The Hitchhiker's Guide to the Galaxy, the first in a five-part ‘trilogy’. (Don't ask, it was a typo by the publisher that has remained) by Douglas Adams, adds British humour to sci-fi with biting satire and wit.
On a cold morning Arthur Dent wakes up, goes through his usual routine, gets a cup of tea, sees a bulldozer outside his window and checks the mail. Realising something is amiss, Arthur runs outside to encounter the first of countless problems that will plague him. It turns out Arthur's house has been marked for demolition to build a highway.
This problem pales, however, when an intergalactic demolition crew arrives to destroy Earth. Luckily, Arthur's strange friend Ford Prefect manages to get the two of them off the planet mere seconds before Earth expires. Armed with only a towel, an electronic thumb for signalling spaceships and "The Hitchhiker's Guide to the Galaxy," Arthur and Ford set off. Travelling on a ship that runs on improbability, Arthur and Ford encounter a depressed robot named Marvin; the two-headed, ex-hippie President of the Galaxy, Zaphod Beeblebrox; and the only other human left, a woman named Trillian.
Adams shows his unique style of humour in scenes like proving the existence of God with a fish, showing the effects of improbability on reality, and explaining a drinking game that involves mind power and the answer to life, the Universe and everything. Adams also uses British humour to joke about tea, the United States, poetry and alcohol. There are entire chapters where Adams rambles on about a completely irrelevant subject before continuing with the story. These footnotes are what to me is one of the key contributors to the appeal of the book. Fast readers might find themselves puzzled as the chapters fly by. This is a book to read pensively. Douglas Adams also vividly captures the art of comedy, which is to turn the expected upside down and then twist it once more for good measure.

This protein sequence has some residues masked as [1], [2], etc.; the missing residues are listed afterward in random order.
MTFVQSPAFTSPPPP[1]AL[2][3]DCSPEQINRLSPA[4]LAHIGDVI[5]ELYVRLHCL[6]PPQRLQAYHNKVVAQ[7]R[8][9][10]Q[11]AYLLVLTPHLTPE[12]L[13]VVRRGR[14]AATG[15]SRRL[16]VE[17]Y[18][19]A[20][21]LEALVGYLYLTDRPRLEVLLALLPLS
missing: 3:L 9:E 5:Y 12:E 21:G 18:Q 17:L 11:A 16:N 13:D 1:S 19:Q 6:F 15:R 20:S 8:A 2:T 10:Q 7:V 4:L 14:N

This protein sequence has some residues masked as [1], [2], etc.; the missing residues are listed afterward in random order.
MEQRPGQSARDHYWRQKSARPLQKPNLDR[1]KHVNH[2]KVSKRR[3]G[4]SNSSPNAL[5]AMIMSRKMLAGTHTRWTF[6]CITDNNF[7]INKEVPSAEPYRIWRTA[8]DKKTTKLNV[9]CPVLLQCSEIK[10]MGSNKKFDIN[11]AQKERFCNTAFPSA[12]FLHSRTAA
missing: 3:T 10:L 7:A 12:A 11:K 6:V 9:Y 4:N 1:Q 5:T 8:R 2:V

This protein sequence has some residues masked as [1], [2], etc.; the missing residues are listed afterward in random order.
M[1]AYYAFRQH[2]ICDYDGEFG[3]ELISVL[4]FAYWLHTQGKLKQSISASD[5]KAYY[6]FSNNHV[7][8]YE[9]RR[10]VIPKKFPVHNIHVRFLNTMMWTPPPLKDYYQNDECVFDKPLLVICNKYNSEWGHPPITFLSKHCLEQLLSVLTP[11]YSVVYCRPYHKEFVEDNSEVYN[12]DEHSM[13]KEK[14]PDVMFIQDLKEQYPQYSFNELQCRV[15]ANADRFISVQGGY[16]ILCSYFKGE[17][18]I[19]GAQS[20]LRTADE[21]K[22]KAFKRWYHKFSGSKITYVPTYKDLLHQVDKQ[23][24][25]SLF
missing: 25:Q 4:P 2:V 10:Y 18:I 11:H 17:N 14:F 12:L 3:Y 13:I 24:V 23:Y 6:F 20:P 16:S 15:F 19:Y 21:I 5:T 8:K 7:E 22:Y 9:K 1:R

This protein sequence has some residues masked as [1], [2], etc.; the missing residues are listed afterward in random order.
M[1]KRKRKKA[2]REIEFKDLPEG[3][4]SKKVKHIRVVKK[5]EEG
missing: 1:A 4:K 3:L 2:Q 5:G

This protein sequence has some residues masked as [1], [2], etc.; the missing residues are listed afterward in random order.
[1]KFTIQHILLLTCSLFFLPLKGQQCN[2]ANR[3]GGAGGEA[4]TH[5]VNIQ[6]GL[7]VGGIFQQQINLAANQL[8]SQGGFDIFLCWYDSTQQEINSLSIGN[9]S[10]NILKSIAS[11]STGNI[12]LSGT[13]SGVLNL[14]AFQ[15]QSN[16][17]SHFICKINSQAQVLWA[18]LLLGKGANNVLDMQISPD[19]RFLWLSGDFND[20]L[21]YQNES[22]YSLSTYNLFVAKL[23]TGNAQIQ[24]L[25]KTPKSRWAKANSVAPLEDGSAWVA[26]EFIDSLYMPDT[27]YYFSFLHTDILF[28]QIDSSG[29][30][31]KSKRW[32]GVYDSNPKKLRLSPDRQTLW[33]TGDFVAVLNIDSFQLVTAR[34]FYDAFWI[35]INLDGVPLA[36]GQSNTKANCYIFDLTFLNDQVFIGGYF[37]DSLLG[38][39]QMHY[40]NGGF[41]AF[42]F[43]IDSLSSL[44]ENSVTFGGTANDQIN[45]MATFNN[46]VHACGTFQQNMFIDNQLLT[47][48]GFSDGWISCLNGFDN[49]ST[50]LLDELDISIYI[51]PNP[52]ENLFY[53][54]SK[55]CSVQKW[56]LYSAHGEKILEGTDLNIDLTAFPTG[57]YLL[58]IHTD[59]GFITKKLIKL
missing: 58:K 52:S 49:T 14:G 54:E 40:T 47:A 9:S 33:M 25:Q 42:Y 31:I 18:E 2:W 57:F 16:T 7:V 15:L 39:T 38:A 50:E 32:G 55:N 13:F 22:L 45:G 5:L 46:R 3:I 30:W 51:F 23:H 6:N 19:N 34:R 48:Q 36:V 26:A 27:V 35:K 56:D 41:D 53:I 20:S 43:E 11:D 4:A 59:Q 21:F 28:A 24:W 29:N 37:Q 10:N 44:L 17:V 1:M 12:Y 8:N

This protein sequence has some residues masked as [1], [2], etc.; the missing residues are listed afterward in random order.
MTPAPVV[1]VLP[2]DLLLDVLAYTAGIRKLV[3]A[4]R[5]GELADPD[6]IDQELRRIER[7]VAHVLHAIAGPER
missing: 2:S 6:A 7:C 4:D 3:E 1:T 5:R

Overall, The Hitchhiker's Guide to the Galaxy provides non-stop humour and entertainment for the mature (and immature) reader. Adams captivates readers with his zany writing style and keeps them coming back for more. I’ve just started reading the second part in the series “The Restaurant at the End of the Universe” and the humour is just as deadpan as in the first. For instance, Zaphod Beeblebrox's full name is Zaphod Beeblebrox the Fourth. When asked why, his only response was "There was an accident with a contraceptive and a time machine."…
The five books of the trilogy are entitled:
The Hitchhiker's Guide to the Galaxy
The Restaurant at the End of the Universe
Life, the Universe, and Everything
So Long and Thanks for All the Fish
I look forward to completing the rest of the series. These books are a must read. Go on, you’ve got nothing to lose but £6.99, and you’ve literally got a whole universe to gain.